But there is no way Microsoft is going to end 3rd party development for Windows. You can say all you want about how Apple is worth more now, but was just 15 years ago in 1997 that Microsoft actually bailed Apple out and kept them from going bankrupt. Microsoft has ALWAYS been the more stable company and has never had any form of debt liability. All Apple did was jump on a niche market and perfected the way people buy music with iTunes as well as develop what was at the time the very best mp3 player on the market with the iPod. Had it not been for iTunes and the iPod, Apple may very well not exist today.

    Did the Xbox cause Microsoft to wall off Windows? No, but some claimed it would and were just as wrong. Some claimed that Microsoft would kill off PC gaming, but it hasn't. The fact that Windows doesn't allow 3rd party apps is mainly because of the ARM architecture and they have seen how malware has grown exponentially on Android and has decided to take a more Apple-ish approch to their main mobile platform, RT, to control things. That's not such a bad idea.

    You also can say all you want that they have the market "by the balls", but if they were to wall off Windows, that would be them releasing their grip. No one would have any incentive to continue to run Windows. It would throw the market place into chaos. Linux would briefly jump up in use by people, but Linux's strengths are also it's weakness, and that is the open source nature and the fact there are so many distro's. Game developers had a brief flirtation with Linux several years ago porting many popular titles to it and discovered that just because the games would run well under Distro X didn't mean it would run well under Distro Y, Z, V and Q. What would happen is the PC market would fall flat, sales would be non existent, R&D would not be nearly what it is, you wouldn't see Intel, AMD, nVidia all releasing new products ever 6-12 months. Eventually someone would come along with a closed source, open architecture OS that people would start using because it would bring compatibility under the same umbrella, but PC use would be far less than what it is now and growth would be slow.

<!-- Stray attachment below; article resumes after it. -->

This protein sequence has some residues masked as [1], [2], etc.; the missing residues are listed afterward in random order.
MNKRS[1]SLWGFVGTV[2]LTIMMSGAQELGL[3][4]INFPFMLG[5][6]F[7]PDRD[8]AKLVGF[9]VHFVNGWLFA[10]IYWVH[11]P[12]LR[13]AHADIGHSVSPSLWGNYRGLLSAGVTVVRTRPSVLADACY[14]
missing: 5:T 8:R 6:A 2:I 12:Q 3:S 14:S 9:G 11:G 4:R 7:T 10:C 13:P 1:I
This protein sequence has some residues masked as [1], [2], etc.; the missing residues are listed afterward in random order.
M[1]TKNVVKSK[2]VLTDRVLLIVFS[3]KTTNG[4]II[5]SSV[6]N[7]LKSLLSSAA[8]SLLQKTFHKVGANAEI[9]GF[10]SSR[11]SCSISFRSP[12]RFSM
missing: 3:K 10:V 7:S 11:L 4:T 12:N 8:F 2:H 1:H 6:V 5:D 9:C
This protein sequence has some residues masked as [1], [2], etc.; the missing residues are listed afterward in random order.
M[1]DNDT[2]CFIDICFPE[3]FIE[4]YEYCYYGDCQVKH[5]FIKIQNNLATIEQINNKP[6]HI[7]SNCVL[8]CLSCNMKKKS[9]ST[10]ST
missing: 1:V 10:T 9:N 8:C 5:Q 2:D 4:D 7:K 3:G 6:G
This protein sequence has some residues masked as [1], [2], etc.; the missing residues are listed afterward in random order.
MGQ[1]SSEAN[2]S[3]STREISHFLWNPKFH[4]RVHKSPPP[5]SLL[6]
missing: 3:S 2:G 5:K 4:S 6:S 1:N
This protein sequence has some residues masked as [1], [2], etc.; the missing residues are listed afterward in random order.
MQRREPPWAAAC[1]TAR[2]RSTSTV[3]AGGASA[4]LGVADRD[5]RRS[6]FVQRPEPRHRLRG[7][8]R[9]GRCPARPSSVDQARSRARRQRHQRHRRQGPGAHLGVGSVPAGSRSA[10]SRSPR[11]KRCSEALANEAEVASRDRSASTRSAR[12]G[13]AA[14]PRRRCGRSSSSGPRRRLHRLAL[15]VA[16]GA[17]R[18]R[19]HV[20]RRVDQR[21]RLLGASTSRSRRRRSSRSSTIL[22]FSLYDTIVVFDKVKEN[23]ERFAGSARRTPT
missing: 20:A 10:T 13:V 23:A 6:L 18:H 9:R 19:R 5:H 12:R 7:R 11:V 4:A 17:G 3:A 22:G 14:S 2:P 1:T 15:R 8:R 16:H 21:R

Microsoft knows this. One thing they will not do is bite the hand that feeds them. They are not going to have the US and Europe taking them to court over antitrust violations that walling off would mean, and sure wouldn't risk losing the main portion of their userbase who use 3rd party applications.
    Reply
  • brandonvi
    ?? you do know that the windows store is not a end to 3rd party development right???? thay will let ANYONE post a app there thay just take i think it was 30% i also think there is a option to make a app/program free when you make it

    more than likly they will even have places to download netscape and others like it not to far down the road

    also more then likly thay will give large things like say call of duty or other major things a break and lower the % to say 10-15%

    the fact is its not at all a "lock out for 3rd party's " but it is a Major step in having a Large control over the market
    Reply
  • Someone Somewhere
    I'm waiting for the EU to sue them over the MS apps only on desktop thing. That's blatantly against the anti-monopoly laws.
    Reply